 p             2 q  0 . (2)
 
 
    q   2            2   0 .
 
(3)
 

v
u
Porous region
Fig.1: Physical configuration of problem

U

Solid spherical core

H0

Physical configuration
 
where q is the velocity,  is the coupling viscosity ,  is the angular velocity, p is the pressure,  is the
coupling viscosity,  is the bulk viscosity co-efficients and  is the shear viscosity co-efficients   is the bulk
spin viscosity co-efficients and  is the shear spin viscosity co-efficients.

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 
Stream function  r , is introduced, such that the equation of continuity is satisfied in spherical polar co-ordinate
system for porous regions and defined as:
1   1 
u ; v . (4)
r sin 
2
r sin  r

By removing the pressure term from equations (2) and (3) will obtained as:

E 4

 N 2 E 2 E 2  0 . (5)

 2 sin    1  
Where E   2   is the Laplacian operator in spherical co-ordinate system.
2

r 2 r   sin   

N2 
2  N1  N 
N1  Coupling parameter 0  N1  1
 
1
N3

N3  0  N 3  m (m: positive real).
   a 2 Coupling stress parameter
We now assume    0   1 , equation (5) using this resolution we get

E 2 0  0 (6)
E 1  N E 1  0
4 2 2
(7)

3. Boundary conditions
To solve the above governing equation we considered the boundary conditions are no-slip condition given by
 
 ( r , )   ( r , )  0 at r  1. (8)
 r
The flow has uniform velocity when Far away from the sphere given by
r2
 r ,  ~ sin 2  , as r   . (9)
2
4. Method of solution
The boundary condition from equation (9) suggests the following similarity solution
 r ,   f r sin 2  . (10)
Substituting equation (10) in (7), then functions  r,  reduces to fourth order ordinary differential equation in
f r  as follows:
4   
f iv r   f r   3 f  r   4 f r   N 2  f  r   2 f r   0 .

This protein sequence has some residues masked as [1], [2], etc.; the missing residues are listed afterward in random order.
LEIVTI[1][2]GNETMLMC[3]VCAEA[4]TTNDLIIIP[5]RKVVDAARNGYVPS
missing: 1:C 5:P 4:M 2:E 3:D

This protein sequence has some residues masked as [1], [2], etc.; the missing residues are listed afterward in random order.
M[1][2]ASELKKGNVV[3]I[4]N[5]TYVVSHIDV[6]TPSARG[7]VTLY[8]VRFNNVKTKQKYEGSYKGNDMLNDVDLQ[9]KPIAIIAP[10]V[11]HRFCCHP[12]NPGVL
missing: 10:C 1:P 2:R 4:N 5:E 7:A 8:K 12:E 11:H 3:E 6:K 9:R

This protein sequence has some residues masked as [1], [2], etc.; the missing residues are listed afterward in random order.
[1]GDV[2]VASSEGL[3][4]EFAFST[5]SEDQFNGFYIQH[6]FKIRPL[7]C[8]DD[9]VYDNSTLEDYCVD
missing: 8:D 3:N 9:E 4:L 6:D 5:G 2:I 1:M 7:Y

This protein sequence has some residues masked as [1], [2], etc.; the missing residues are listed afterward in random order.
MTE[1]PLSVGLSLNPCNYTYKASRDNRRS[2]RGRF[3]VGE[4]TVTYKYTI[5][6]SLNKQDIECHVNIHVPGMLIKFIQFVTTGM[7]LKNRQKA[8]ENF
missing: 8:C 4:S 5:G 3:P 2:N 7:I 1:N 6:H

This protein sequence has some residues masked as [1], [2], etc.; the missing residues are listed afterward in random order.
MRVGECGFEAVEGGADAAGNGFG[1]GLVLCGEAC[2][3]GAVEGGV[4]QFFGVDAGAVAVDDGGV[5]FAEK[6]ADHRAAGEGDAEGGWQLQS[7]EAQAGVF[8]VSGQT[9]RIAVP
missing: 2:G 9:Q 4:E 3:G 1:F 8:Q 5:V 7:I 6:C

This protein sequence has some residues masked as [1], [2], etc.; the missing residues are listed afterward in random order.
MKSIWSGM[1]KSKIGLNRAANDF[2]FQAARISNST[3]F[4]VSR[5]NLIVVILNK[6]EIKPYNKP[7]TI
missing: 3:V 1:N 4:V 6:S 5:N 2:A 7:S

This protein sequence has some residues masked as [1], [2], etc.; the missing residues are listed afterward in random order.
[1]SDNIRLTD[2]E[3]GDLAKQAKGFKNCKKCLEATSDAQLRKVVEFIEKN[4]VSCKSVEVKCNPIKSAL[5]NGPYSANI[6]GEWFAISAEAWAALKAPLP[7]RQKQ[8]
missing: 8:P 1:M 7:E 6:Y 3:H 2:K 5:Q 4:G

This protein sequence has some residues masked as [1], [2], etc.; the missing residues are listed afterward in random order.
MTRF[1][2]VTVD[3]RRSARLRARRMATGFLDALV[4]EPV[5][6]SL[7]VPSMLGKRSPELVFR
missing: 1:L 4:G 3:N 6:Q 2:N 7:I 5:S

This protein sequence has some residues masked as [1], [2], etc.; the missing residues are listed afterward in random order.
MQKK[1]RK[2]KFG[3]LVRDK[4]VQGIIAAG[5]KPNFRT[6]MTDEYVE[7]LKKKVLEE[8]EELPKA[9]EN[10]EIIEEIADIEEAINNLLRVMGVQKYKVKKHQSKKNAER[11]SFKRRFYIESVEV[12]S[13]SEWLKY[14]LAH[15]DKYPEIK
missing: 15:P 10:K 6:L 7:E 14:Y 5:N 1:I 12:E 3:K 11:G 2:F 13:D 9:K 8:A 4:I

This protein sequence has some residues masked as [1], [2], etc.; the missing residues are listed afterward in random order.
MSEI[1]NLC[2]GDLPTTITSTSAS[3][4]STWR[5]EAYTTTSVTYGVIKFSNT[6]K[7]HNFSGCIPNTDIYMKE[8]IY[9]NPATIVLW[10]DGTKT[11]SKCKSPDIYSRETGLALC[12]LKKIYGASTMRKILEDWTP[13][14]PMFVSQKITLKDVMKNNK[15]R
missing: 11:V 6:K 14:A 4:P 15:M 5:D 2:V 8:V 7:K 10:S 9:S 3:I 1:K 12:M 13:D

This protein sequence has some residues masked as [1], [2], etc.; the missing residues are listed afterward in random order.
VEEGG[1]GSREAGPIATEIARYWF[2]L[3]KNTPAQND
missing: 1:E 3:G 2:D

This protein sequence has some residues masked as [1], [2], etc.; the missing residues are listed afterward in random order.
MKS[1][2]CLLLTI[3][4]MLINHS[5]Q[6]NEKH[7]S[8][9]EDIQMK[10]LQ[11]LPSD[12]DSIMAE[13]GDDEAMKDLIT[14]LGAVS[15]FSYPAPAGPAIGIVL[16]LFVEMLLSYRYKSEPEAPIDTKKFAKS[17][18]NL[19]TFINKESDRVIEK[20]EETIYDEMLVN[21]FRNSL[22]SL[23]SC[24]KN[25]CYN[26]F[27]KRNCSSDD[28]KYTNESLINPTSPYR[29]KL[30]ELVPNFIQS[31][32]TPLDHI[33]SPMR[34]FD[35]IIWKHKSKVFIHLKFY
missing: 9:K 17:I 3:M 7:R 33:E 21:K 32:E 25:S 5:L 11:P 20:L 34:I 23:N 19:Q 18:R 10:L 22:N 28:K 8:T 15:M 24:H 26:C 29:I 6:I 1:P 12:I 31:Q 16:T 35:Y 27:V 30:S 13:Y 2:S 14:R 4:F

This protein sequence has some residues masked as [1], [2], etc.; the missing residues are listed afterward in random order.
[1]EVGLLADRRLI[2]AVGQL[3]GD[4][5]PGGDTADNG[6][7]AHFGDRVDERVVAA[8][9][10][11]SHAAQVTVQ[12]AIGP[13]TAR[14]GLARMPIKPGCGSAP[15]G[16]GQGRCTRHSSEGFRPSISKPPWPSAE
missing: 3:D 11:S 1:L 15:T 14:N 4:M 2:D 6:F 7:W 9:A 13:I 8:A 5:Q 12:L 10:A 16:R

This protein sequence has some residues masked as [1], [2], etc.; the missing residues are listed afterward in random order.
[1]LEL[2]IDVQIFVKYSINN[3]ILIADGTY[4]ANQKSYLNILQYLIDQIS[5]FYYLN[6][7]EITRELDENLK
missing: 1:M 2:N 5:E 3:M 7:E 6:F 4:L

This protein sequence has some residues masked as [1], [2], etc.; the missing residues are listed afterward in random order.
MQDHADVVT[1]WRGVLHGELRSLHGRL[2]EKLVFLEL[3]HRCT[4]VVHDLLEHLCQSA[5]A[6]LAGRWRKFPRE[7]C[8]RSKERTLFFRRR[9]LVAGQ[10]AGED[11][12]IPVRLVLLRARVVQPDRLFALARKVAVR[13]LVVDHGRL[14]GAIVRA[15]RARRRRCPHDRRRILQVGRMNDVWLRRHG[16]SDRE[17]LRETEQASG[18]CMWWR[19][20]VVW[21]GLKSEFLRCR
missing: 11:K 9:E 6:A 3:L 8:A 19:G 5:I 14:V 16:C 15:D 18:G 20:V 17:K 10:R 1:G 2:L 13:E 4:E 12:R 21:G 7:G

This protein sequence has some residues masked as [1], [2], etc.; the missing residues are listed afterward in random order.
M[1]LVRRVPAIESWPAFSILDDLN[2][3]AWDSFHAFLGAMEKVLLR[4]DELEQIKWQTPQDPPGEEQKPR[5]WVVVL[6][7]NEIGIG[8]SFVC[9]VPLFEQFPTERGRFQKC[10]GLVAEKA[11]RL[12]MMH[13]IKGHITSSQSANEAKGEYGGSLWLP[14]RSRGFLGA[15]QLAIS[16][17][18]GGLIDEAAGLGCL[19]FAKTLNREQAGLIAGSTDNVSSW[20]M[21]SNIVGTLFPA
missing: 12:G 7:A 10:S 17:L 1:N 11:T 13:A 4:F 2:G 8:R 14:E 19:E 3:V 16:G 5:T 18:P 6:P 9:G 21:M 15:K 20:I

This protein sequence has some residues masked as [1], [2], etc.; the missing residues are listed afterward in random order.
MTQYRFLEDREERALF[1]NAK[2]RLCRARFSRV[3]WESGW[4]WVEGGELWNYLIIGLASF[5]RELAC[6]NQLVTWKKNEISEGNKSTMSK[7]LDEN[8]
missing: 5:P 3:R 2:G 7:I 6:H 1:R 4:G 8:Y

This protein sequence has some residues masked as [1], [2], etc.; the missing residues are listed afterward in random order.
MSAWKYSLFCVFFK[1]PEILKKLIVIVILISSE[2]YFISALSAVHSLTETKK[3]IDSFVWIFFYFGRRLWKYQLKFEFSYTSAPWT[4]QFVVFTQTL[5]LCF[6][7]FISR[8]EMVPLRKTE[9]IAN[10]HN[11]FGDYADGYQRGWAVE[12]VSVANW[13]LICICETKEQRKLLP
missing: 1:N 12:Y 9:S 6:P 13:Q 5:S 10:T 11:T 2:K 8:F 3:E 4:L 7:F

8 8 2
(11)
 
2
r r r r
The corresponding f r  , from equation (8) and (9) reduces to: No-slip condition of solid sphere at the surface is
given by
f 1  0 , f  1  0 . at r=1 (12)

Further, the uniform velocity extreme away from the boundary, from equation (10) reduces to:

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ISSN: 2320-5407 Int. J. Adv. Res. 7(5), 478-485

r2
f r  ~ as r. (13)
2
The solution for the equations (11) is obtained analytically by using thetransformation

g r   f  r   2 f r  .
2
(14)
r
Substituting equation (14) in equation (11), it reduces to second order ordinary differential equation in g r  as,
 2
g  r    N 2  2  g r   0 . (15)
 r 
Further, consider the transformation function g r  as
g r   r wr  . (16)
Where wr  the arbitrary function. Thereby, equation (15) reduces to:
 3  2 
r 2 w r   r w r       rN   wr   0 .
2
(17)
 2  
Which is the modified Bessel’s differential equation, and its solution in terms of modified Bessel’s function is given
as:
  
w r  C1 I 3 2 rN  D1 K 3 2 rN
.
  (18)

Where, C1 and D1 are arbitrary constants. Thus, from equation (18) we have:
g r   C1 r I 3 2 rN   D1 r K 3 2  rN  . (19)

Further, equation (14) reduces to a second order ordinary differential equation with variable co-efficient as:

f  r   f r   C1 r I 3 2  rN   D1 r K 3 2  rN  .
2
(20)
r2
Equation (20) is an ordinary differential equation of order two with variable co-efficient; its general solution can be
obtained by the method of variation of parameters and is given by:
A1
f r    B1r 2  C1 rN I 3 2 rN   D1 rN K 3 2  rN  (21)
r
Where A1 and B1 are arbitrary constants.
as r   then I 3 2  rN    . Therefore, the abovesolution is valid if and only if C1  0 . Hence equation
(21) reduces to:
A1
f r    B1r 2  D1 rN K 3 2 rN . (22)
r

Where A1 , B1 , D1 are constants to be evaluate using the boundary conditions


(8) and (9). Determining these constants and on substitution, equation (22) reduces to:
r 2 N 2  3N  3 1 3  1  r 1 N
f r     1  e
rN 
2 (23)
2 N 2r 2 N 
In terms of stream function, from the equation (10) we get:

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 r 2 N 2  3N  3 1 3  1  r 1N  2
 r ,     2
 
 rN e
1   sin  .

 2 N 2 r 2 N   
(24)

This equations shows the function of coupling parameter and coupling stress parameter
The shearing stress is given by
 1 u   v 
 r     r   
 r  r  r   (25)